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Student Loan Options for Parents with Bad Credit

Robyn Stewart

Written by Robyn Stewarton June 11th, 2020

Prior to joining College Coach, I was a financial aid officer at the College of the Holy Cross and an education advisor at two TRIO program locations. I work with the Massachusetts Education Finance Authority (MEFA) to present paying for college workshops to hundreds of families across the state. I'm a graduate of UMass Amherst and have a master in counseling from Northeastern University.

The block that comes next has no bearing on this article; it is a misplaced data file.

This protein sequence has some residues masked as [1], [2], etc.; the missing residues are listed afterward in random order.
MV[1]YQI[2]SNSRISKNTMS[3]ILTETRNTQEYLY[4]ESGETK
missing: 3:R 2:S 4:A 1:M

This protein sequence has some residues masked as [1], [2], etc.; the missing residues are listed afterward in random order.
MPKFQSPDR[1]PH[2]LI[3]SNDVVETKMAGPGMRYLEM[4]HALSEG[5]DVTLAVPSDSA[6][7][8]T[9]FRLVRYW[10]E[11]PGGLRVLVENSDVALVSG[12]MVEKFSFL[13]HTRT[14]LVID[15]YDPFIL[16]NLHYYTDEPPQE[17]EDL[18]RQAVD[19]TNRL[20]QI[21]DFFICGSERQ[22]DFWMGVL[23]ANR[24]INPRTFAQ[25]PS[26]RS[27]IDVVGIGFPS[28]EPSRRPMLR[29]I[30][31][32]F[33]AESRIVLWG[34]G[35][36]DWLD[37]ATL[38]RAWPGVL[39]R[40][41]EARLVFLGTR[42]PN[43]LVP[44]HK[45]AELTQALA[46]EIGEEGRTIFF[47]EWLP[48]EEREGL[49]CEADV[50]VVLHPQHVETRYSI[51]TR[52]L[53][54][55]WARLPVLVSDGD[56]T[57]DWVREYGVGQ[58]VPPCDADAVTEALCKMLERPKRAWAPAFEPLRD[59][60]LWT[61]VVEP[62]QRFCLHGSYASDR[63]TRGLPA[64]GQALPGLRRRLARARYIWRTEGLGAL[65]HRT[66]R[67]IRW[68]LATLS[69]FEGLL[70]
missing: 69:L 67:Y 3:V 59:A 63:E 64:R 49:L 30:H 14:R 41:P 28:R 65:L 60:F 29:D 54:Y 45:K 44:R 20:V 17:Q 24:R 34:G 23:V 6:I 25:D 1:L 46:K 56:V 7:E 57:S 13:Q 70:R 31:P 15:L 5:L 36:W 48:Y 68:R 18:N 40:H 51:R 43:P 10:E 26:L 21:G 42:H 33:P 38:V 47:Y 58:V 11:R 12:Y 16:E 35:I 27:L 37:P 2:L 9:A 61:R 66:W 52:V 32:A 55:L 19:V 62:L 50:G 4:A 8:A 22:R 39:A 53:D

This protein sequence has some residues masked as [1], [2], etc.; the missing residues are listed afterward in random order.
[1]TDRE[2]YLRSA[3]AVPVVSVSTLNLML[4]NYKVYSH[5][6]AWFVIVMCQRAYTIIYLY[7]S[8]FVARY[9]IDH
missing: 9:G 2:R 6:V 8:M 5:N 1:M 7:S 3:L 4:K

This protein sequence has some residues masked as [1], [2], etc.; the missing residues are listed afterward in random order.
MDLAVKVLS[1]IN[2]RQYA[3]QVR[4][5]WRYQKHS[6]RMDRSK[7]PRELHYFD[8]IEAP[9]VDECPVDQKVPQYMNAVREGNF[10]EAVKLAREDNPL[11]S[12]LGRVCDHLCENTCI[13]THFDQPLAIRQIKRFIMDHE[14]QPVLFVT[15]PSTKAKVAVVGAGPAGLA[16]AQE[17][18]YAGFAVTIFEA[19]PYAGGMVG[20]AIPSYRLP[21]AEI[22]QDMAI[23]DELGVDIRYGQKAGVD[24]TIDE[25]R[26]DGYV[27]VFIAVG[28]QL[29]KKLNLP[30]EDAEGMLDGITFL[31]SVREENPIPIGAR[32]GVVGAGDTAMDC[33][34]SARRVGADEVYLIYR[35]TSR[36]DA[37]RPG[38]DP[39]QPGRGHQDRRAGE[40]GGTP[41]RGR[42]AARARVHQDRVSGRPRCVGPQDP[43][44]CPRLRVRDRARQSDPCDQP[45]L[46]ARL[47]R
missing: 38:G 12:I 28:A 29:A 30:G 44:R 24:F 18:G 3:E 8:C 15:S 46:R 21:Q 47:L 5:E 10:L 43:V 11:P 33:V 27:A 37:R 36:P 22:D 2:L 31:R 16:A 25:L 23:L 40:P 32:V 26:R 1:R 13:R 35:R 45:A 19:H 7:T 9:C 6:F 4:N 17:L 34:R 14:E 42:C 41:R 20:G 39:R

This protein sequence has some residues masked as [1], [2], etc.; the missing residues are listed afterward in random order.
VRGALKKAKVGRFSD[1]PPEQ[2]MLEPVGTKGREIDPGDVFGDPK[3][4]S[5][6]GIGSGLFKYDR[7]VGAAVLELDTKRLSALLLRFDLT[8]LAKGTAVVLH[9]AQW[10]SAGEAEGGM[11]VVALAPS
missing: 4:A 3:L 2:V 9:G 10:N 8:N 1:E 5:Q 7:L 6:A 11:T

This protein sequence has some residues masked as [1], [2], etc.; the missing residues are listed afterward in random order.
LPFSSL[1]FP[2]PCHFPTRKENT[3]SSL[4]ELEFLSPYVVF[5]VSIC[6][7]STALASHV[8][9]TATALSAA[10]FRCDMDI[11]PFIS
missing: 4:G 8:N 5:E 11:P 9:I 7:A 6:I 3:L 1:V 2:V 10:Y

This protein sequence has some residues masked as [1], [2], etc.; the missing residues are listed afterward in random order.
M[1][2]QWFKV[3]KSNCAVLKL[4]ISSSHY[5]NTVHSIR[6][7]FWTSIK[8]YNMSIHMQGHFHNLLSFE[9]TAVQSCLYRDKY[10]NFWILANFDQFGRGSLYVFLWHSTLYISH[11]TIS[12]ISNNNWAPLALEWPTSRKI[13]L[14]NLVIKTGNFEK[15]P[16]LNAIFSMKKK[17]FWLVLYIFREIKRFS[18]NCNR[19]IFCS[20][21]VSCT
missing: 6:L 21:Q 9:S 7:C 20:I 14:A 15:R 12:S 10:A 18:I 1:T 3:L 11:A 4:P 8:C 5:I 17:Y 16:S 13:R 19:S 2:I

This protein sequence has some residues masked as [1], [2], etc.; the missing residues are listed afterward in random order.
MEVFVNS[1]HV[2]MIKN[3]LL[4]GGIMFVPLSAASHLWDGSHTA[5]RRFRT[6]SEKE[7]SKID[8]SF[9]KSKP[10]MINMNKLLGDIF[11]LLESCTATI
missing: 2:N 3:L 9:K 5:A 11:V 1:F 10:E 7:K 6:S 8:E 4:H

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by Robyn Stewart, former financial aid officer at College of the Holy Cross Question: If I've had credit issues in my past, will I still be able to get a loan to pay for my child's college education? College Coach’s college finance experts get asked this question frequently and there is no simple answer. Unfortunately the true answer is that it depends. Credit issues can certainly impact your ability to borrow and to earn a competitive interest rate on an education loan. This doesn’t mean that you should rule out using student loans as part of your paying for college strategy. Find a Co-Borrower Many education loans for parents are available with a co-borrower. If you have a friend or family member who is willing to back your loan, you may be able to get a loan even with poor credit. If your state or the state your child’s college is located in offered a loan for parents of college students, you may find this option gives you access to the best unsecured education loans available. Apply for the Parent PLUS Federal Student Loan Parents should apply for the most competitive loans first. They may qualify for the federal PLUS Loan, a program that allows parents to borrow on behalf of their undergraduate child, at any time, even after being denied credit from other lenders. The Parent PLUS Loan program may prove more practical than private loan programs since the criteria for approval is simpler. The lenders look at recent bankruptcies, overdue payments, and lender charge offs rather than a borrower’s debt-to-income ratio. If a parent is denied the Parent PLUS Loan, they may appeal the credit decision or add an endorser (co-signer) to the application. Alternatively, the child of a denied Parent PLUS Loan applicant can borrow additional funds from the Unsubsidized Direct Loan program (though perhaps not as much as you would like). Parent PLUS Loans have generous repayment options and relief programs for borrowers experiencing financial hardship. If financial worries reappear in your future, having a lender who can work with you is a true benefit. Consider a Private Student Loan Depending on the nature of your prior credit issues, it’s possible you may still qualify for a private student loan, though private banks tend to have more stringent credit criteria than the Parent PLUS program. It may be useful to contact a few lenders, especially those with whom you have relationships (i.e. hold another product of theirs, like a high yield savings account) and see what sort of rate you would qualify for on a loan. Additionally, if you are not approved, you have the opportunity to use a different co-signer on the loan for your child to secure a private loan to cover the cost. Use a Home Equity Loan Another option some families may have is to consider a home equity loan. If a family has equity in their home, then a loan of this sort may offer the lowest interest rate option available. You can still be denied a home equity loan due to credit issues. If you have some concern about your employment security or possible health issues, a home equity loan may be particularly risky, as your home is used as collateral. Look into Your College’s Different Payment Options Lastly, families should take advantage of payment plans offered through the college. These don’t require credit checks and are a way to spread payments out over the course of several months rather than being hit with a large bill that is due even before the student steps foot on campus.   Determine the Best Way to Pay for College


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